Smash the New Aristocracy

My visceral reaction to arguments for less-than-100% open borders is to scream, and call names, and punch in the face. I will not act on these urges. I cannot punch 6 billion people in the face. Many of the people who oppose open borders are my friends; I like them. And intellectually I know that people do the best they can—they do not intentionally hold wrong moral beliefs. Instead, I write, and hope to persuade.

Let me offer an analogy. At the height of, say, the British aristocracy, one’s rights and privileges were determined by the social position of one’s family at birth. Almost all modern commentators will concede that this was deeply wrong. Whatever the barriers to achievement are in our current age, everyone seems to agree that at least the coercive ones should have nothing to do with one’s starting social position.

Today, around the world, one’s rights and privileges are determined by the physical position of one’s family at birth. It is not only the case that there are, in practice, disparities in the opportunities available to people born in different parts of the world; we have raised additional, coercive barriers to achievement that bind especially for those with unfortunate starting physical positions.

It is perhaps unsurprising that those who think they benefit from the current system wish to keep it. They trot out all kinds of practical-sounding excuses for why we cannot completely open the border. All of these reasons have analogs in the system of class-based privilege. Most of us, I imagine, would like to think that if we were aristocrats of centuries past, we would see through the lameness of the arguments for using the state to keep down the lower classes. Yet the widespread opposition to open borders today shows that we are not that good.

Go ahead. Spend some time with the analogy; wrestle with it. Tell me, if you can, where it breaks down. While I await your reply, I will tentatively postulate that there is no morally important sense in which it does. If there is such a thing as moral progress, then history will judge current opponents of open borders just as harshly as those who in the past made excuses for state-sanctioned aristocracy.

Radicals and especially libertarians are often accused, with some justification, of alienating their more-moderate allies. Perhaps that is what I have done today. A number of writers I admire have pointed to the case of Jose Antonio Vargas as indicative of what is wrong with the American immigration system. Vargas is admirable, but he will have little difficulty remaining in the United States. I am far more concerned for the hundreds of millions of potential immigrants, the huddled masses, who will never win a Pulitzer Prize. Must we, the new aristocrats, continue to oppress them?

38 replies to “Smash the New Aristocracy

  1. Make Believe Media

    What is so admirable about Vargas?

    As far as I can see he has done nothing to improve the economy of the US or any other country on the planet, which would have improved the lives of innumerable people.

    In reality, journalists are parasites who claim special privilege because they are in a position to string a few words together and pretend they are better than their audiences.

  2. Eli Post author

    Journalists can be somewhat self-congratulatory at times, but Vargas’s writing has been of value to many of his readers. He is certainly not a parasite.

  3. Stewart

    There is also a Rawlsian point to be made about the arbitrariness of geography. (although Rawls made it about initial endowments.)

  4. Eli Post author

    Stew, I agree that there is a Rawlsian analogy as well. My argument is much less demanding than the quasi-Rawlsian one, which would insist that we affirmatively help people migrate, to provide insurance against a bad draw in the geographic lottery. I am merely asking people to remove the coercive barriers to immigration.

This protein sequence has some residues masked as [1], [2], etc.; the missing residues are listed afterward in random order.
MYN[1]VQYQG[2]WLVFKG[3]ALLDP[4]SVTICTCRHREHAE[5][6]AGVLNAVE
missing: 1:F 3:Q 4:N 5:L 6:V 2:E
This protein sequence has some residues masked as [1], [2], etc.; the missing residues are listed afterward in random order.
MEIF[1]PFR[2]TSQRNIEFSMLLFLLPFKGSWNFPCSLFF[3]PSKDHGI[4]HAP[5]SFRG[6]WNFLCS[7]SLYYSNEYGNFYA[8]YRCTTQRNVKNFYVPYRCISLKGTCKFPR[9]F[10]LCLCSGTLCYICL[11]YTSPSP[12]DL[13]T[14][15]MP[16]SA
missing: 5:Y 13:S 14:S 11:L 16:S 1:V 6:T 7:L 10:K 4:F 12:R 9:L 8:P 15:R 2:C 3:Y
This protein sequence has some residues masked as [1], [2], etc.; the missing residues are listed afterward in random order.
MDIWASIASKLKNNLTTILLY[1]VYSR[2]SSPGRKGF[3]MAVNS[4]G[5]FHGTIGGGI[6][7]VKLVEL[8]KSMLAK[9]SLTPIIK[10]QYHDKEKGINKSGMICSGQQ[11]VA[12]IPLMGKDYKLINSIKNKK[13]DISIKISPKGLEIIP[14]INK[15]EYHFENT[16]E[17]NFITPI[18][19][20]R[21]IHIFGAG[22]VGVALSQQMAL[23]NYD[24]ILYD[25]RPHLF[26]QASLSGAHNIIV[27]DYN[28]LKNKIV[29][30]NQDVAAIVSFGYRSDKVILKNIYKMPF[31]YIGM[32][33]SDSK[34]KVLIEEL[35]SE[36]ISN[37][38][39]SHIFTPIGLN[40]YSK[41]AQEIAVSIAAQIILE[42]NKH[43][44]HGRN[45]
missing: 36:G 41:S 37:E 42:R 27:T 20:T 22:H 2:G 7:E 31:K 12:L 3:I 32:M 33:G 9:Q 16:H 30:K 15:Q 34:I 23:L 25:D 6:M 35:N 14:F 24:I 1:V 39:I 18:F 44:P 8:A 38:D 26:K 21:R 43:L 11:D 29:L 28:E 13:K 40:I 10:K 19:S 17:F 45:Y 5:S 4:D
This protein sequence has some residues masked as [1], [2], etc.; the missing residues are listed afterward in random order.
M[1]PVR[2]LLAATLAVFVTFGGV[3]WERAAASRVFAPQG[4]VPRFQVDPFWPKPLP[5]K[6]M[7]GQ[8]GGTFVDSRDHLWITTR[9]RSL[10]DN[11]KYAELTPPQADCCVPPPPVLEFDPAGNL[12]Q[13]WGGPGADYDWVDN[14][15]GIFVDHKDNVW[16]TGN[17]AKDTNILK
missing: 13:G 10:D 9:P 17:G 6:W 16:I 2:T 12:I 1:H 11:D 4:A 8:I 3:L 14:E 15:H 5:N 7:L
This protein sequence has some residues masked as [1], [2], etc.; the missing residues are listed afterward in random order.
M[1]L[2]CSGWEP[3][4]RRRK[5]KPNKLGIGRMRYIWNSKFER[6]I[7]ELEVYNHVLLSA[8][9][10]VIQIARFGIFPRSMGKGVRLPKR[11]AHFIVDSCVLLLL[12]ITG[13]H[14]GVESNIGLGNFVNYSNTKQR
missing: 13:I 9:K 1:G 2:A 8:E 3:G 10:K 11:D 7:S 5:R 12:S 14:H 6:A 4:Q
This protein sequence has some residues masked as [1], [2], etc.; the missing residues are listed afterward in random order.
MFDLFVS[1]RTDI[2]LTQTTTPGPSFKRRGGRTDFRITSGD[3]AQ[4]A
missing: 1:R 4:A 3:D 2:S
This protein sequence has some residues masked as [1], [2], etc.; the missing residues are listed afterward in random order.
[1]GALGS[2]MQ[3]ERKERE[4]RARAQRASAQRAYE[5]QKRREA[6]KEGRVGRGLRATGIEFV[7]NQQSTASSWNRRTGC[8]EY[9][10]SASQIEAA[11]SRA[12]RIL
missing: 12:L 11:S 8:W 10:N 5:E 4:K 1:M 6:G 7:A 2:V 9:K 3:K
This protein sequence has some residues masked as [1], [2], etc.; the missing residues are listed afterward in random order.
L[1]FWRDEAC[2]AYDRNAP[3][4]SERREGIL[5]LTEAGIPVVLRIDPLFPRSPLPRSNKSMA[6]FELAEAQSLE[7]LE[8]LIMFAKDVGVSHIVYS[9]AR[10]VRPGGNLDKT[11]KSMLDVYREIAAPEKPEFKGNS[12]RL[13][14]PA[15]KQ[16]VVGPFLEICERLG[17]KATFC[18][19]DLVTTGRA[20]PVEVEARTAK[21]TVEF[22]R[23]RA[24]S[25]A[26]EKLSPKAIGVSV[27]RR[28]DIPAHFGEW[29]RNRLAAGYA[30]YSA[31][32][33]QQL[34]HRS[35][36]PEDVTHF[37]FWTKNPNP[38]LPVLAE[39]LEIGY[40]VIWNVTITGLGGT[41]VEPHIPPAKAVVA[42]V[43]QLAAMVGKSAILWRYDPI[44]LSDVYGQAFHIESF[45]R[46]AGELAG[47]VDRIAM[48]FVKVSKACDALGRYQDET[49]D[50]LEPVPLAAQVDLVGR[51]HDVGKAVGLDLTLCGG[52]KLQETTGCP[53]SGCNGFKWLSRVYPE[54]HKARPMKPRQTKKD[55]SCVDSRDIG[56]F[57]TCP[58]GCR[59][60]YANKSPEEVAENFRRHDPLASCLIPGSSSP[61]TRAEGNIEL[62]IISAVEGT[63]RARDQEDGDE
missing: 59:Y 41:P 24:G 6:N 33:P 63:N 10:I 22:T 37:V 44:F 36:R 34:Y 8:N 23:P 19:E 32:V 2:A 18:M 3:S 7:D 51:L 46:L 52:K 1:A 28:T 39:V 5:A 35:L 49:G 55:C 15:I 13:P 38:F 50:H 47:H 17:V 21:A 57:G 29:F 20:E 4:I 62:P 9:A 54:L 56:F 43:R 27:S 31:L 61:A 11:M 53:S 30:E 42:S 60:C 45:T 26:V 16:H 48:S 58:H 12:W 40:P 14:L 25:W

Interestingly, Rawls himself would reject the quasi-Rawlsian argument, on my understanding, because he intentionally limited his two principles of justice to the circumstances of a domestic society. It is an absurd limitation.

  5. Eli Post author

    Joseph, that’s an interesting connection to draw.

    You’ve put me in mind of a more direct aristocracy of time analogy. Immigration restrictions operate as if there were some best time to be alive, and time travelers to this era from periods of plague and misery were forced at gunpoint to go back.

  6. Mark

    Opening up the nation’s borders won’t really solve the differences in evironment that children are born into and raised in, though, unless you think that everyone in, say, the United States has an equal upbringing? We will have to abolish all borders, not merely national ones. Just as people born in poor countries have the right to move to rich ones, so do people born into poor households have the right to move into rich, privileged households. Most people would make the move during adolescence when they became aware of the disparity, but I think underprivileged parents should have the right to place their children in rich households early on.

  7. Eli Post author

    Mark, thanks for your comment. I think you misunderstand either the argument itself or my intention in putting it forward. For me, the problem with barriers to immigration is not that they result in inequality, but that they coerce innocent people. I don’t think it’s possible or even desirable to eliminate all forms of inequality. But it is at least desirable to eliminate institutionalized coercion of innocents, is it not?

    With respect to your reductio, I think it does not apply once you acknowledge that my argument is about coercion and not inequality. Some people certainly believe that the government owns its territory and stewards its residents in the same way that a family owns its house and stewards its minor members. That is not my view, so it’s no violation of my principles to say that poor people do not have the right to move into rich households.

  8. Eric

    What about immigrants who specifically stated that it was their intention to relocate on order to collect welfare? It’s arguable whether this happens in the US, but certainly there are European countries where people can do exactly that: arrive in the country and be on the dole within a few months. Would you also support open borders there as well?